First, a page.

Ulcerate - Cutting The Throat Of God (Cover Artwork)


Cutting The Throat Of God (2024)

Debemur Morti

Ulcerate’s last record, Stare Into Death And Be Still has become something of an artistic yardstick for dissonant, intelligently crafted death metal in the time since its release. The fact that it was the band’s sixth album and was their first after 2 releases via Relapse is an interesting aspect of the record and this, their second with avant-grade french metal label Debemur Morti does continue in a similarly dark and complex direction.

For the uninitiated, Ulcerate create a dense, unsettling paradigm of death metal. With a lot more guitar work focused on the higher end of the fretboard than might typically be the case in death metal (courtesy of guitarist Michael Hoggard), the weight and heft come primarily from the aural wrecking crew of bassist/vocalist Paul Kelland and drummer Jamie Saint Merat. All of the band, it should be said, are magnificent musicians. At various times on the record, it’s very difficult not to step outside of the song (as it were) for a second and simply marvel at the furious technicality of what is being played. The drumming is especially impressive, with tempo changes all over the place, stylistic shifts and metronomic accuracy, even through some of the most technically advanced drumming you’re likely to hear all year. The relentless nature of it is also worthy of note. Lord only knows how one person could play all of these songs live in a single sitting. Paul Kelland’s vocals are of the roared variety and sit perfectly with the musical canvas, though one might argue a little low in the mix on occasion. And then (arguably) the piece de resistance, Michael Hoggard’s guitar stylings. I’m not sure what scales he’s using, and I’m not convinced it matters, but he does have an uncanny ability to summon a riff or lick that excites, sets you on edge and beguiles you all at the same time. It’s something which has doubtless developed organically over the 20 years he has been playing in this band, but along with a pretty unique tone (in the death metal world, anyway), it does provide Ulcerate with something of a signature sound.

When I receive a record, I will generally know the genre or style from the band’s name, the record and song names, the track lengths, and the artwork. With Ulcerate, this is less obvious. They sound like a death metal band (the name Ulcerate isn’t exactly soft and squishy), but when I see a record that is basically an hour long, and made up of songs no less than seven minutes, then there is a tiny part of me that winces inside. Even as a huge death metal fan, there is an optimum length for a DM album. And an hour ain’t generally it. But this is where there is further deviation from the typical conventions. Because of the way that Ulcerate structure their songs, almost as if they are a stream of consciousness, there is no real opportunity for you to disengage with what they’re doing. I’m not going to go as far as to say there are Blood Incantation levels of songwriting, but they’re heading in that direction, certainly. And to draw another tenuous comparison to Blood Incantation, Ulcerate’s focus in terms of lyrical content and associated vibe, is much more nuanced than simply death. There is real contemplation here, and the fact that the lyrics are published speaks to this. There is a weight of import in the lyrics that the band want people to engage with. And that’s always a good sign.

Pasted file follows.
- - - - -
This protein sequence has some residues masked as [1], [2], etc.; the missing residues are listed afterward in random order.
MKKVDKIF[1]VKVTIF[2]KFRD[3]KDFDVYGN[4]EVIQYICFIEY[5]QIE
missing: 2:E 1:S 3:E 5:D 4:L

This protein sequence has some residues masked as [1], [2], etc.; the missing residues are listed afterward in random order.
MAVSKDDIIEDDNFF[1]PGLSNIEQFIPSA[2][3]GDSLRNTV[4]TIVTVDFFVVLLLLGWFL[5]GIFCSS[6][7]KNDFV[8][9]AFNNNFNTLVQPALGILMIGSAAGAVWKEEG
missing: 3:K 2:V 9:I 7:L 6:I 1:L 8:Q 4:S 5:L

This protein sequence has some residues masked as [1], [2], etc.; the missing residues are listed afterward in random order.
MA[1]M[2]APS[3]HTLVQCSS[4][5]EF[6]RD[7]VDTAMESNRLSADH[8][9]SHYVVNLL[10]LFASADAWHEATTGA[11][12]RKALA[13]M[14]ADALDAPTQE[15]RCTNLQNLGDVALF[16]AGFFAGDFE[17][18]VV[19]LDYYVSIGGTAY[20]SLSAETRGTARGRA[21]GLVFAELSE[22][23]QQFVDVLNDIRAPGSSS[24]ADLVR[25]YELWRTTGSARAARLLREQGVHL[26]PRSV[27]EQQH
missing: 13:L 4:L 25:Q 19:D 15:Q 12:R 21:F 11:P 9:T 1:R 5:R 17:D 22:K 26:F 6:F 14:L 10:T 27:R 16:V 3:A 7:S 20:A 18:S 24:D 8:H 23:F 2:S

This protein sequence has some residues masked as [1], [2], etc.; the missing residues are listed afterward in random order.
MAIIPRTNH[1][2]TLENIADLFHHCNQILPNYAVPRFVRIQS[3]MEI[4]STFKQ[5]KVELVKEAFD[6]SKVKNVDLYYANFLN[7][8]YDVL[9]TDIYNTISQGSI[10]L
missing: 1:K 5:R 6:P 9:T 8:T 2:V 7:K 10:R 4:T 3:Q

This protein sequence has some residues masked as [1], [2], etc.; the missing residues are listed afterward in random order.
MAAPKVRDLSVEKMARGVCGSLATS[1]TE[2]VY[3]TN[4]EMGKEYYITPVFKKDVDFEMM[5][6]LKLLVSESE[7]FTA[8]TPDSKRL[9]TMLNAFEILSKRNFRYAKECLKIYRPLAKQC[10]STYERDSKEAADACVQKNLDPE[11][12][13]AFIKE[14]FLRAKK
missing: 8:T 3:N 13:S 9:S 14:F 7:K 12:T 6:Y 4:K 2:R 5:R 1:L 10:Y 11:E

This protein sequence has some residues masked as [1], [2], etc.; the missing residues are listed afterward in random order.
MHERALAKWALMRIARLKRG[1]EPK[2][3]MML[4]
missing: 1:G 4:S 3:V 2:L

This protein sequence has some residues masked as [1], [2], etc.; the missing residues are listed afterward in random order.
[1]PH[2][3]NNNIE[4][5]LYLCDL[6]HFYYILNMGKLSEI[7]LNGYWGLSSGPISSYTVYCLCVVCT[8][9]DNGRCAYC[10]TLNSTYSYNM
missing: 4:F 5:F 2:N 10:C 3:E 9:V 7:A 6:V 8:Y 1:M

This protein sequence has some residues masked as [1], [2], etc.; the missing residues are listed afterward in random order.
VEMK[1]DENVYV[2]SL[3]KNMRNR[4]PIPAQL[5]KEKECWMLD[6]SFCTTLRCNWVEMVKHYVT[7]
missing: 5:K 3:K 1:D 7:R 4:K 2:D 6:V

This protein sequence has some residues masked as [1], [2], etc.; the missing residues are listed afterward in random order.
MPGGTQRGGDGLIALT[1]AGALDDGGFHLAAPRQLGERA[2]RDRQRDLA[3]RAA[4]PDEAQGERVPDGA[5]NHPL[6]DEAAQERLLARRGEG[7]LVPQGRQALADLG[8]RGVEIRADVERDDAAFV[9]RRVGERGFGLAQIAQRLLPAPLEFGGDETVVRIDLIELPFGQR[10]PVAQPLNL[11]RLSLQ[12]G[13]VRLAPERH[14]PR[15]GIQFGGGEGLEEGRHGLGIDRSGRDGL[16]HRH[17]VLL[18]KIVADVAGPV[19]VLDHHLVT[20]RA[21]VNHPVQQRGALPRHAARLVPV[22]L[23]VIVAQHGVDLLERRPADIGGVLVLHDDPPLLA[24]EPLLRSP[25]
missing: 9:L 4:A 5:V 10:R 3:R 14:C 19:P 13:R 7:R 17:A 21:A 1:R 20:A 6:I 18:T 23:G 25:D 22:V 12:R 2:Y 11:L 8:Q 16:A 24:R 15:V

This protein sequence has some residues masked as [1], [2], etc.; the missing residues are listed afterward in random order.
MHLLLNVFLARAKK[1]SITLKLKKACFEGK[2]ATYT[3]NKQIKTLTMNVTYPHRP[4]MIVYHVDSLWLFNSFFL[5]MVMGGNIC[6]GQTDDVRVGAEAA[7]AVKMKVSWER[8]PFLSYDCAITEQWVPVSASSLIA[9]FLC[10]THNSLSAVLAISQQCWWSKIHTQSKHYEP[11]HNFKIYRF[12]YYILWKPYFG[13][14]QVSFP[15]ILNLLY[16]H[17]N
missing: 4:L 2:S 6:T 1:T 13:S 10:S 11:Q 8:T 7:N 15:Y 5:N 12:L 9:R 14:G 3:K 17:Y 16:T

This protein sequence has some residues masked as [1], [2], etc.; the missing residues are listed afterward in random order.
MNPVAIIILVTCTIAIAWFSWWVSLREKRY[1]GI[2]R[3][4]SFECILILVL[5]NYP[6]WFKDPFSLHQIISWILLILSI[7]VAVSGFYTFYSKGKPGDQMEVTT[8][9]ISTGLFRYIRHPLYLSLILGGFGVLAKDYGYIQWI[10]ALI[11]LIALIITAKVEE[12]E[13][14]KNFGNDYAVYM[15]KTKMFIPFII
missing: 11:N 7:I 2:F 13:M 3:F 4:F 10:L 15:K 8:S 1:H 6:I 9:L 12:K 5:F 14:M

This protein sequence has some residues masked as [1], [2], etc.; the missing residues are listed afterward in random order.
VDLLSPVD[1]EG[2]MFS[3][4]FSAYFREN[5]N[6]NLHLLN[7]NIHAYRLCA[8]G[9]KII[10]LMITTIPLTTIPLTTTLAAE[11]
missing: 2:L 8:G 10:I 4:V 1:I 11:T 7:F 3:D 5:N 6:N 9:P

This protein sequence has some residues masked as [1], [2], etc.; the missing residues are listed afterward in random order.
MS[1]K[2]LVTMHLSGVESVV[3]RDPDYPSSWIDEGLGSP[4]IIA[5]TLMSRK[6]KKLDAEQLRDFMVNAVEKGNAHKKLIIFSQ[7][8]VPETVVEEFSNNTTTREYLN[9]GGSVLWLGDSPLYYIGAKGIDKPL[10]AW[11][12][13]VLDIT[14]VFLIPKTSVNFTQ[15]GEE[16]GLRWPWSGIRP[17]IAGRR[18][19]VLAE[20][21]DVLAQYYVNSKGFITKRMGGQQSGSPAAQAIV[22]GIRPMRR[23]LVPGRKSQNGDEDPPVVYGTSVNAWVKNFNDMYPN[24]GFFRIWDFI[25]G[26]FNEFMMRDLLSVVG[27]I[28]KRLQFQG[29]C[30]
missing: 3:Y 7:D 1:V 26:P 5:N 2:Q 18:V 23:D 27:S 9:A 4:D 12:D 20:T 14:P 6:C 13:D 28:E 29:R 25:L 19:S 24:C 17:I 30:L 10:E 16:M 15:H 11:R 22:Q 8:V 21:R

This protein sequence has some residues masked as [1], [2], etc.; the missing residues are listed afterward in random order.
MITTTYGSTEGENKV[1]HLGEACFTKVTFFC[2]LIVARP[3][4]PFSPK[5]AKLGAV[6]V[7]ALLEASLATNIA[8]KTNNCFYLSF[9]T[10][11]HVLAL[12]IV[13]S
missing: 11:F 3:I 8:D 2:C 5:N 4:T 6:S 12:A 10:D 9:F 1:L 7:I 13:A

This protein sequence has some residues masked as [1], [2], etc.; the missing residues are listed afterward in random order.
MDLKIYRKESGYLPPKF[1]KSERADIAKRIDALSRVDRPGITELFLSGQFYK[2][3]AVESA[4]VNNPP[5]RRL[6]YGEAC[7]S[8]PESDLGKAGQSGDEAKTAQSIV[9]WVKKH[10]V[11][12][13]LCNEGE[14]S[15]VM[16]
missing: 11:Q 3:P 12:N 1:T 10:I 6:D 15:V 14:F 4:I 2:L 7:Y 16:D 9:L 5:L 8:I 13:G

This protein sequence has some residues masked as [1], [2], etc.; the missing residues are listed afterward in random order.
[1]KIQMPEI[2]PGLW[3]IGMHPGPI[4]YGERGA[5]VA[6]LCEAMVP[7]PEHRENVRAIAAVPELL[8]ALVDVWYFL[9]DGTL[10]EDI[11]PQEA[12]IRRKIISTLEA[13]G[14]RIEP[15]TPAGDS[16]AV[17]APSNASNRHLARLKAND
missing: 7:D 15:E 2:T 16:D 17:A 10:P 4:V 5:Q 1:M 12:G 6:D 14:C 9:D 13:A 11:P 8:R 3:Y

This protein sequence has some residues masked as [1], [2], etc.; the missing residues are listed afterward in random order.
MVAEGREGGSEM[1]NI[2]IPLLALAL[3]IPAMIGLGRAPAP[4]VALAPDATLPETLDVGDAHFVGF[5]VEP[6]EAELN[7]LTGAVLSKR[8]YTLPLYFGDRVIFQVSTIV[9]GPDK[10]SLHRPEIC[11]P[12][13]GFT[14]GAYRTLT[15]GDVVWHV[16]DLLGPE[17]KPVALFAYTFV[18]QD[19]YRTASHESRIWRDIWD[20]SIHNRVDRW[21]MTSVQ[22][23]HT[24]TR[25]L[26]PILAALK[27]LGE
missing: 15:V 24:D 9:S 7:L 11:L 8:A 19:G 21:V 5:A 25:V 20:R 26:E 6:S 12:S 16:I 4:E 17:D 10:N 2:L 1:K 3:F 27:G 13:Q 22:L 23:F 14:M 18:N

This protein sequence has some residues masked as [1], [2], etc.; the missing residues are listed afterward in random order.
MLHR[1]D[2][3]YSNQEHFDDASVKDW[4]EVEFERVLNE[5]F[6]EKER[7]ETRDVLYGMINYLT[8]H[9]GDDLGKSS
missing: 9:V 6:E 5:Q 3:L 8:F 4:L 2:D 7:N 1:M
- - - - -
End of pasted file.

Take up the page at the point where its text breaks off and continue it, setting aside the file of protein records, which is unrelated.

There is a real mood created by this band, and by this album especially. It’s not a fun record by any means, but it is emotive, engaging and has a sublimely subtle touch for something as dark and heavy as it is. Sometimes death metal is at its best when it’s dunder-headed in the extreme. But when it’s done with this weight of intelligence, it can be pretty undeniable, too.